The Online Safety Bill (Bill) is still in its early parliamentary stages before it can be introduced as law. The Bill is expected to introduce stricter rules for organisations that host user-generated content and search engines to protect its users from harmful and illegal content, particularly relating to terrorism and child sexual exploitation and abuse. A failure to comply with the rules will require the platform to answer to the regulator and they could face fines of up to 10% of their revenues, or may even get blocked. For those platforms that are likely to be accessed by children and young people, they will have a duty to protect them from harmful material such as self-harm or eating disorder content. The ICO has also published design tests to help assess products or services, that are likely to be used by children or young people, on their compliance with the Children's Code.

The Bill still aims to protect the principle of 'freedom of expression' (Article 10 of the Human Rights Act 1998) as its focus is on ensuring that organisations have sufficient systems and processes in place to protect the safety of their online users.

In preparation of the Bill entering into force, which is not expected any time soon, the ICO and Ofcom aim to encourage online users to have confidence that their safety and privacy is protected when they are online, and to ensure the providers of online services can comply with their obligations without hindering the development of their business. In order to do this, they will be:

  • Maximising coherence between each other's policies and regulatory requirements; and
  • Promoting compliance by setting out clear expectations on how to meet the online safety and data protection requirements.

ICO releases updated direct marketing guidance

Under the Privacy and Electronic Communications Regulations 2003, live marketing calls to anyone who is registered with the Telephone Preference Service (TPS) is prohibited, unless they have informed that organisation that they do not object to receiving their calls.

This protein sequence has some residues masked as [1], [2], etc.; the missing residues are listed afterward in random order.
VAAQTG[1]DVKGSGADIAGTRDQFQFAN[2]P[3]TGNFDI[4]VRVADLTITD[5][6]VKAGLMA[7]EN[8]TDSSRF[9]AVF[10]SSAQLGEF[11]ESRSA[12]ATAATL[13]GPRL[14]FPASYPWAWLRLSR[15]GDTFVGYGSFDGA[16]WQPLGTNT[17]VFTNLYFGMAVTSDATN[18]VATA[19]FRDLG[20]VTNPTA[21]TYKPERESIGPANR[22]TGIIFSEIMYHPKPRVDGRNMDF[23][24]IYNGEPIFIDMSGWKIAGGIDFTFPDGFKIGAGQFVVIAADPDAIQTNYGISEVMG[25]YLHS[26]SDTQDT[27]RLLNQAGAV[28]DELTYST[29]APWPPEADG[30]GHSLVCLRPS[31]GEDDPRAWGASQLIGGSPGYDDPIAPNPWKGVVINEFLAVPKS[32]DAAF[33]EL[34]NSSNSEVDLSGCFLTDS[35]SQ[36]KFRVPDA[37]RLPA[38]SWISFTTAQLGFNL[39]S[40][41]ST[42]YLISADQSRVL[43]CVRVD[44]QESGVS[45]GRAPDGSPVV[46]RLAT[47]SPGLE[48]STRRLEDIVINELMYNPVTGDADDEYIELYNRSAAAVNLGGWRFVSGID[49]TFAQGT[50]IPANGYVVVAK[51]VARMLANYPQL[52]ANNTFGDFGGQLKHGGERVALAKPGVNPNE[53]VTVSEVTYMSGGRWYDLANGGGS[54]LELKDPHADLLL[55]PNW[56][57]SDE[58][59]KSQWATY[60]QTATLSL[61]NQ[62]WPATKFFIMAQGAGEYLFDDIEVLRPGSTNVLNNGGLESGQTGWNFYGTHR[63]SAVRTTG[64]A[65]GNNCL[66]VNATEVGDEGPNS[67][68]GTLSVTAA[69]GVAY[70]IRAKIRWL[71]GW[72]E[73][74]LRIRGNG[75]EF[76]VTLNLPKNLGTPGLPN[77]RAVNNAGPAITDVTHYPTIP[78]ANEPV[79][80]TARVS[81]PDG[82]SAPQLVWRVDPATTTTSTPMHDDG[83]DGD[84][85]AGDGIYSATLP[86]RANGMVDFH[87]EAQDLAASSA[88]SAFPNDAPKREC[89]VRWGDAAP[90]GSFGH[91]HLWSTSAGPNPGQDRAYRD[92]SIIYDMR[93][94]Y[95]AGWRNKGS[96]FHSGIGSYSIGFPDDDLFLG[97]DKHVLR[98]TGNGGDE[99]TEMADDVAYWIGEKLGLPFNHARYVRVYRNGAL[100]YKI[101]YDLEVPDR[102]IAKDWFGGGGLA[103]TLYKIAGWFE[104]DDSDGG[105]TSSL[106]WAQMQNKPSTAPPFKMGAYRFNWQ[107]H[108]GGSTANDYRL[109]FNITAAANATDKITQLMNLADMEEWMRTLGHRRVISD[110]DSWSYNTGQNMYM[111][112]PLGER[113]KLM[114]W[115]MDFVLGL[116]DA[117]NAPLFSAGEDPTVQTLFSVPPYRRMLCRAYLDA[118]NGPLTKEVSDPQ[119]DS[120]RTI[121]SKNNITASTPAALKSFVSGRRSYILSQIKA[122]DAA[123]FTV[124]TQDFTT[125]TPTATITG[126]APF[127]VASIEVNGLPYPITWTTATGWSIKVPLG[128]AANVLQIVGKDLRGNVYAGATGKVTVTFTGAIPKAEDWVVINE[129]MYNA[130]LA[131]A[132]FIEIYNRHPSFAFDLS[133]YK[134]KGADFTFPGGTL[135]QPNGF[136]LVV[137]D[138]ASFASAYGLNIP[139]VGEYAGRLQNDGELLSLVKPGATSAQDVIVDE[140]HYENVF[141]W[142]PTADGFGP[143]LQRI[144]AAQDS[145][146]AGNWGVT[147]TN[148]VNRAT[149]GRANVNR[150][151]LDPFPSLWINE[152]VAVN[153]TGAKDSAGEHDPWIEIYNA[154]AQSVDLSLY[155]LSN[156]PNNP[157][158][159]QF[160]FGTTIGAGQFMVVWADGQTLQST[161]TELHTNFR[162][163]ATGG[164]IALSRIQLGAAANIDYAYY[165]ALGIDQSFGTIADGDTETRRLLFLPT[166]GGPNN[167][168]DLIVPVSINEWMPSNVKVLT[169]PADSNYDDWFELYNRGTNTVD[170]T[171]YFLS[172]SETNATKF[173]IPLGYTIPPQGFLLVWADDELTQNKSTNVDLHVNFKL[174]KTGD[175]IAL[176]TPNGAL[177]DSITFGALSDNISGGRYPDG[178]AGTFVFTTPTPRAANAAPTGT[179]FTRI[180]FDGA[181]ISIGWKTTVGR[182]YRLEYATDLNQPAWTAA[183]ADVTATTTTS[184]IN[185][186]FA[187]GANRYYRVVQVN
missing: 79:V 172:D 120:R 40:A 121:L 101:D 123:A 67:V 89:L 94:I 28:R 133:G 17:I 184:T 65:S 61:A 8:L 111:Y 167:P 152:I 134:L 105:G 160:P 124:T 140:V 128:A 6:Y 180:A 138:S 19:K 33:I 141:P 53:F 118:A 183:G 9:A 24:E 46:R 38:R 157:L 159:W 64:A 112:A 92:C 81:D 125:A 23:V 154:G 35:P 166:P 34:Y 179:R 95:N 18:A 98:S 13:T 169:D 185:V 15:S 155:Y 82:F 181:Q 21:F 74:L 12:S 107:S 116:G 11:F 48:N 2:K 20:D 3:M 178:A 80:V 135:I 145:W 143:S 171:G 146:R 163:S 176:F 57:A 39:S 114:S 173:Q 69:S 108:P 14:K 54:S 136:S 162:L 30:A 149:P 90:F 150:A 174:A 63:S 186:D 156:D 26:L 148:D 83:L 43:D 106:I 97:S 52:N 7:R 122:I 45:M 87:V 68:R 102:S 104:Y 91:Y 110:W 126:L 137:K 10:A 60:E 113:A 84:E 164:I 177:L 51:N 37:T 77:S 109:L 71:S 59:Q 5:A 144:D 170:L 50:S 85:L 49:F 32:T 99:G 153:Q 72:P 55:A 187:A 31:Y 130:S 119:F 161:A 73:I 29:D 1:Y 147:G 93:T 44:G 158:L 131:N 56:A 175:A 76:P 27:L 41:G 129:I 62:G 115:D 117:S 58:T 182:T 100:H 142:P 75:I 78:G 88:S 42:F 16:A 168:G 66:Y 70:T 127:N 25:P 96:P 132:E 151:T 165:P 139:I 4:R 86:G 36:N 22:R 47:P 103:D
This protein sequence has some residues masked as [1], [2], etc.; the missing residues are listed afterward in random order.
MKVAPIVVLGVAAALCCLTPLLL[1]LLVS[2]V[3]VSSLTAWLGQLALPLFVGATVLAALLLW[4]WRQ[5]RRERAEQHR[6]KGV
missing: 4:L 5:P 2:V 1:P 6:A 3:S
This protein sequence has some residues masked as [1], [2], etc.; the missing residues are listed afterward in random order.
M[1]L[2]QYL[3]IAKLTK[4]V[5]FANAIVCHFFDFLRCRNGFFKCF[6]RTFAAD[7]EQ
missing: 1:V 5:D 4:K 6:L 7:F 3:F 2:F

In light of recent breaches, the ICO has published updated direct marketing guidance to help organisations manage their marketing activities. Their guidance includes the following steps:

  1. Identify – identify whether your activity constitutes direct marketing (this is defined by the Data Protection Act 2018 as 'the communication (by whatever means) of any advertising or marketing material which is directed to particular individuals')
  2. Plan – plan how you will protect the personal data by thinking about the information that you want to use, the method of direct marketing you intend on using and the 'lawful basis' for doing so
  3. Collect – collect the information fairly and clearly explain to people how you plan to use their information
  4. Respect – respect people's right to object to or opt out of direct marketing at any time by providing them with an opportunity to do so

DWF Solutions: to discuss the compliance of your direct marketing approach, get in touch for our helpful analysis.

ICO publishes Children's Code design tests

As aforementioned, these design tests have been created to help assess products or services, that are likely to be used by children or young people, on their compliance with the Children's Code. The Children's Code is a Code of Practice that sets out how children should be protected when they are online. 

The ICO emphasises that their design tests are not an official assessment and should be used as a guide only. At present there are 4 design tests which are as follows:

  • Find the best moments to engage children with privacy information
  • Design meaningful carer-child interactions
  • Protect children's privacy by default
  • Meet children's needs as they change over time

Back to top >

Regulatory Enforcement and Litigation